Column: Failing infrastructure drags us down
People who know Michigan know water is especially important here. Water is our way of life. Water is where we play. Water is our childhood summer memories. Water is swimming, fishing, boating, canoeing, kayaking and camping at our lakes and rivers. Water is also important for business, playing the lead role in Michigan’s $22.8 billion tourism economy.
Reliable infrastructure is essential to keeping our water safe and clean. Unfortunately, all around our beautiful state, infrastructure is in desperate need of repair.
Many of our stormwater and wastewater sewer systems, drinking water systems and dams are 50-100 years old. In older Michigan cities some infrastructure systems date to the late 1800s.
When these systems fail or are overwhelmed because they were not designed to handle current capacities and populations, it can cause damage and delays, ruin vacations and, in the worst cases, endanger public health. The examples are all around us.
Dozens of Michigan beaches and stretches of rivers are closed to swimming and fishing for days and weeks each summer to protect public health. Many of these closings are the product of aging and antiquated wastewater and stormwater systems that fail or can’t handle capacity.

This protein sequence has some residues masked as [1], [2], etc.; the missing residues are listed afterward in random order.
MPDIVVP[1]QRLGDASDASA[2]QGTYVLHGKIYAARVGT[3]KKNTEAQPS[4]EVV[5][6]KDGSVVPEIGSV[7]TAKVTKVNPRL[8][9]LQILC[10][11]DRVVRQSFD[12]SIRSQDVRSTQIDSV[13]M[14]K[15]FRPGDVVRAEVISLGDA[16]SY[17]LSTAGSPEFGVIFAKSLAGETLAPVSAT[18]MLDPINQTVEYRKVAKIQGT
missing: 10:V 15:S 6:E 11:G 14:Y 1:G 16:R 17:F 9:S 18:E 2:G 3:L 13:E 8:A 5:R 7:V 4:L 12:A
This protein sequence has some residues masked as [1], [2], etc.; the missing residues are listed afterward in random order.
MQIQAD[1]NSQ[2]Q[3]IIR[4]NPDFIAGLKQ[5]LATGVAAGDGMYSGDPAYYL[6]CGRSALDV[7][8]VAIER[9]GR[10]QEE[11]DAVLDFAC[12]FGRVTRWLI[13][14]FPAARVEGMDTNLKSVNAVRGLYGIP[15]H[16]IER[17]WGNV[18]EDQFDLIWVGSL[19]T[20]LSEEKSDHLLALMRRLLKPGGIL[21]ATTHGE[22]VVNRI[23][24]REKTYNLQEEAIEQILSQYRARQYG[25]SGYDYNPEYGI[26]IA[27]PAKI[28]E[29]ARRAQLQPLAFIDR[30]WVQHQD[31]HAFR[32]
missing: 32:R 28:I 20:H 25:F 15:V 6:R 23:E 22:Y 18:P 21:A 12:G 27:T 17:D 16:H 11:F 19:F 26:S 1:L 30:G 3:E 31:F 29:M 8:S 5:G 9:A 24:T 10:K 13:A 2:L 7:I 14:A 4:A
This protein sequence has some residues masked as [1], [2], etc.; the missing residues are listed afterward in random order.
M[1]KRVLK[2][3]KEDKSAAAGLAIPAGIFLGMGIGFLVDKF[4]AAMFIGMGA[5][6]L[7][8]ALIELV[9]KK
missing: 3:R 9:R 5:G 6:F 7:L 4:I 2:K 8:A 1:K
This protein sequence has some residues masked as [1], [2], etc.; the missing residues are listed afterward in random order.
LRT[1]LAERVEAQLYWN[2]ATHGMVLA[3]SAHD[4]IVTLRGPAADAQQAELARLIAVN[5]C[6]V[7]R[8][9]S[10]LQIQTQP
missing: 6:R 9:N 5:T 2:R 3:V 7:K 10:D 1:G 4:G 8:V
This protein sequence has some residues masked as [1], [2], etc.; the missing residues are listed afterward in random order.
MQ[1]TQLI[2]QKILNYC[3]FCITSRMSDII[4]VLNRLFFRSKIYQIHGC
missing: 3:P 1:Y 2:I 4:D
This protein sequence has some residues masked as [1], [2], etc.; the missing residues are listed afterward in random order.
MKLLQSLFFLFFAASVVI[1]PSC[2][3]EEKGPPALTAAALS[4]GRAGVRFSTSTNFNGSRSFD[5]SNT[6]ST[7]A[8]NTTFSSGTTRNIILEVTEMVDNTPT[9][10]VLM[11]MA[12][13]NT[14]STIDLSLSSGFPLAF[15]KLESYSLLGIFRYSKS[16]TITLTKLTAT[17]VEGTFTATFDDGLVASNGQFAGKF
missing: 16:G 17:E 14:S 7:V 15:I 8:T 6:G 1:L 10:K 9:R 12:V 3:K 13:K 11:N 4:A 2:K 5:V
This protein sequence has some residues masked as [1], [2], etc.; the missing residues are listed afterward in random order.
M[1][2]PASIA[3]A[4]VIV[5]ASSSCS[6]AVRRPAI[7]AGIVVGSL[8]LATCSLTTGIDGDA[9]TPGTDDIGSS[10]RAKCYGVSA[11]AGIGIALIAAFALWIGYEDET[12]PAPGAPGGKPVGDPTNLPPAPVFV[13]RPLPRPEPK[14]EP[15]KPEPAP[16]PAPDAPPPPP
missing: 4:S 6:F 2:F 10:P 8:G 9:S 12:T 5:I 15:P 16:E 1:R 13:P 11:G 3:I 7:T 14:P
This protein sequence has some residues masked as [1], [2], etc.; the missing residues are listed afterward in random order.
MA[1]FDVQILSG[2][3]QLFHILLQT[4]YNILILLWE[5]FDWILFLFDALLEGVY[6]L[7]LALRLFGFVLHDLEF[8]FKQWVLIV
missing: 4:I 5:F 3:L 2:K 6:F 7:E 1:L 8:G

In 2016, 26 beaches closed due to stormwater, runoff or sanitary sewer overflow for a total of 53 days from June through August — Michigan’s prime summer beach season, according to the Michigan Department of Environmental Quality (MDEQ) 2016 Annual Beach Monitoring Report.
This is happening at some of Michigan’s most popular beaches. Last summer, Traverse City officials closed several beaches after a sewer overflow sent more than 3,000 gallons of untreated sewage down a street and into West Grand Traverse Bay.
Michigan residents are also becoming all too familiar with heavy rains overwhelming aging sewer systems and pump houses, flooding communities and closing roads and freeways.
In September 2016 in Metro Detroit, heavy rain combined with outdated infrastructure caused sewage to spill onto roads, flooding and closing major highways and halting traffic across the region. Similar flooding happened in the area on Aug. 2.
This past June, heavy rain across Mid-Michigan caused historic flooding and widespread damage to public infrastructure and private property totaling more than $100 million.
A shocking 2.3 billion gallons of sewage overflowed into Lake St. Clair in 2016. That’s more than 40 million bathtubs full of sewage.
In April of this year, flooding in Grand Rapids after several weeks of heavy rains led to a backup in the treatment system plant, causing 38 million gallons of partially treated sewage to overflow and spill into the Grand River.
It’s a growing problem, and Michigan voters know it. In a recent survey conducted by EPIC-MRA, voters ranked fixing infrastructure as the top problem facing the state.
The Governor’s 21st Century Infrastructure Commission report indicates that the state would need to invest $4 billion per year over the next 20 years to meet infrastructure needs. The U.S. Environmental Protection Agency estimates Michigan needs more than $2 billion in fixes to our stormwater and wastewater systems alone.
It’s time that we demand that our federal, state and locally elected officials make improving our infrastructure the most important issue in our state, or our Pure Michigan summers will be a thing of the past.
Mike Nystrom is executive vice president of the Michigan Infrastructure & Transportation Association.